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Rebirth of The High Street: An Unintended Consequence of COVID-19?

There are a number of contradictions to the headlines we’ve seen in recent years around in-store shopping. One moment, we’re hearing about the “death of the high street” caused by online shopping and the next we’re told that 80 percent of retail sales still take place in-store. The high street is far from dead, but it is undoubtedly changing. And the retail shutdown in response to the COVID-19 crisis – both here in the U.K. and around the world – brings this into sharp focus.

I live in a small rural town in the south of England. It’s a typical town with many high street premises either vacant or occupied by charity shops, coffee shops, pound shops and betting shops. Though I have no issue with any of these specifically, their domination leaves little else. Various local independent shops have sprung up, but most don’t thrive, and most are gone within a year.

But I, and many like me, are the cause of the problem. I buy more from Amazon and the like than I care to remember, often overlooking the local high street and those local entrepreneurs who bring variety and inspiration to the community. They need customers like me.

Are local initiatives enough?

Several regional programs have attempted to support the high street in the past. Bristol Pounds encouraged local spending with its own currency, keeping trade within the city and stimulating local economic growth. Though there were signs of some success, the cost of administering it contributed to its demise. Changes in business rates have also been designed to support the high street – success has been limited here too.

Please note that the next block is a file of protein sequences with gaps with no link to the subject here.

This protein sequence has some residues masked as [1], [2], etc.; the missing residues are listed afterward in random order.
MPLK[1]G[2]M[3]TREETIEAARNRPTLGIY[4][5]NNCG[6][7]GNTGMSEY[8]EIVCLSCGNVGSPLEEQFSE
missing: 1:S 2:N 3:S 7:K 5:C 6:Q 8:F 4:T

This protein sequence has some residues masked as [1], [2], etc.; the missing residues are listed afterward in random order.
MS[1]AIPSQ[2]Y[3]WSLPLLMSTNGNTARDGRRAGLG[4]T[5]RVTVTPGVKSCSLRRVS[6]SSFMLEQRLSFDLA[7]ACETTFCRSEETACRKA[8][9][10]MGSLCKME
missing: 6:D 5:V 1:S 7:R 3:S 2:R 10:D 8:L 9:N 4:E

But ultimately, what you get on your high street is what you deserve – what you demand and support. Artificial encouragements, like Bristol Pounds, are not long-term viable solutions. Evolving social attitudes towards your local high street and your community, and subsequent behavior, is the answer. If you visit your high street, spend there and support your local shops – particularly those independents – then those establishments will be there for you.

The Co-op’s Membership program provides a good example of harnessing the renewed focus on community: the symbiotic relationship between a retailer at the heart of the community and the people who are the community. A portion of member spend in local stores is redistributed to members for discounted shopping in the future and to local causes. The member community gets to decide what those causes are, and The Co-op delivered £17 million to over 4,000 local causes in 2019.

Could COVID-19 reinvigorate the high street?

The COVID-19 crisis is keeping us away from our high streets and local retailers right now, while at the same time causing many people to re-think their relationship with their local community. We’ve all seen media coverage of the severe impact that trading restrictions are having on our local businesses and economy, while at the same time some pureplay online businesses are thriving.

When the current restrictions ease and some degree of normality returns, there’s likely to be a pent-up desire to shop and spend. Combined with a more community-minded spirit, which is arising as we support one another in our local collaborative fights against the pandemic, a renewed appreciation of our local high streets may also emerge.